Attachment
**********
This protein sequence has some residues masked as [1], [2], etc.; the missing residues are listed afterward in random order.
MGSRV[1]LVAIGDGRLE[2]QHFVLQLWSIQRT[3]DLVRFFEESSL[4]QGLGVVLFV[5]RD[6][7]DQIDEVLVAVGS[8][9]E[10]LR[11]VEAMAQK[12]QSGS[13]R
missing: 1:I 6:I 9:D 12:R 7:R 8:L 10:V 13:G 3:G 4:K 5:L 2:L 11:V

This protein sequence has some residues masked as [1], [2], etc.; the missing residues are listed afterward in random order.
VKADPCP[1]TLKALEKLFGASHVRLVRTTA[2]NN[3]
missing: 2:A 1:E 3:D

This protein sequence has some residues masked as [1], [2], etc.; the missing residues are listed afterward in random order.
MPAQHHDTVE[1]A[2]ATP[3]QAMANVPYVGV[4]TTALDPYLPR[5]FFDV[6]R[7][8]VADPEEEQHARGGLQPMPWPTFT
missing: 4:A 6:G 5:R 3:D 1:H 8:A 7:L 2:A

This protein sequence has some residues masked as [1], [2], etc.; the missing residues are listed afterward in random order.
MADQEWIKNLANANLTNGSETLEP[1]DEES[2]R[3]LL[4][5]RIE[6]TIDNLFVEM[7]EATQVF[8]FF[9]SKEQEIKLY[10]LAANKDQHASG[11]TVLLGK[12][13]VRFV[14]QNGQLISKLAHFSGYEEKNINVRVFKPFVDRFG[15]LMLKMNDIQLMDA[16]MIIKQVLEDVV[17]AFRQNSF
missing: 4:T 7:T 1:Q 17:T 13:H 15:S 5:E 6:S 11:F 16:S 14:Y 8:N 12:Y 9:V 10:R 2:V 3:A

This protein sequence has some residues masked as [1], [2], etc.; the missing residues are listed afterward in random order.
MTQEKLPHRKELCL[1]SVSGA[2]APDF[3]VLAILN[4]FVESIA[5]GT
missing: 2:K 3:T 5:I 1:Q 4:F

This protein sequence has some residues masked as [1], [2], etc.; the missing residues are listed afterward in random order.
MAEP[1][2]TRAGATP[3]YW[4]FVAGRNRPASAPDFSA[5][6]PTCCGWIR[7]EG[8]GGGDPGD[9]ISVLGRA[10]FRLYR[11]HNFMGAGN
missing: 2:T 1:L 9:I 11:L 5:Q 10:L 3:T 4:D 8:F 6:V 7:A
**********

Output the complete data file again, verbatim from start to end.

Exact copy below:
This protein sequence has some residues masked as [1], [2], etc.; the missing residues are listed afterward in random order.
MGSRV[1]LVAIGDGRLE[2]QHFVLQLWSIQRT[3]DLVRFFEESSL[4]QGLGVVLFV[5]RD[6][7]DQIDEVLVAVGS[8][9]E[10]LR[11]VEAMAQK[12]QSGS[13]R
missing: 1:I 6:I 9:D 12:R 7:R 8:L 10:V 13:G 3:G 4:K 5:L 2:L 11:V

This protein sequence has some residues masked as [1], [2], etc.; the missing residues are listed afterward in random order.
VKADPCP[1]TLKALEKLFGASHVRLVRTTA[2]NN[3]
missing: 2:A 1:E 3:D

This protein sequence has some residues masked as [1], [2], etc.; the missing residues are listed afterward in random order.
MPAQHHDTVE[1]A[2]ATP[3]QAMANVPYVGV[4]TTALDPYLPR[5]FFDV[6]R[7][8]VADPEEEQHARGGLQPMPWPTFT
missing: 4:A 6:G 5:R 3:D 1:H 8:A 7:L 2:A

This protein sequence has some residues masked as [1], [2], etc.; the missing residues are listed afterward in random order.
MADQEWIKNLANANLTNGSETLEP[1]DEES[2]R[3]LL[4][5]RIE[6]TIDNLFVEM[7]EATQVF[8]FF[9]SKEQEIKLY[10]LAANKDQHASG[11]TVLLGK[12][13]VRFV[14]QNGQLISKLAHFSGYEEKNINVRVFKPFVDRFG[15]LMLKMNDIQLMDA[16]MIIKQVLEDVV[17]AFRQNSF
missing: 4:T 7:T 1:Q 17:T 13:H 15:S 5:E 6:S 11:F 16:S 14:Y 8:N 12:Y 9:V 10:R 2:V 3:A

This protein sequence has some residues masked as [1], [2], etc.; the missing residues are listed afterward in random order.
MTQEKLPHRKELCL[1]SVSGA[2]APDF[3]VLAILN[4]FVESIA[5]GT
missing: 2:K 3:T 5:I 1:Q 4:F

This protein sequence has some residues masked as [1], [2], etc.; the missing residues are listed afterward in random order.
MAEP[1][2]TRAGATP[3]YW[4]FVAGRNRPASAPDFSA[5][6]PTCCGWIR[7]EG[8]GGGDPGD[9]ISVLGRA[10]FRLYR[11]HNFMGAGN
missing: 2:T 1:L 9:I 11:L 5:Q 10:L 3:T 4:D 8:F 6:V 7:A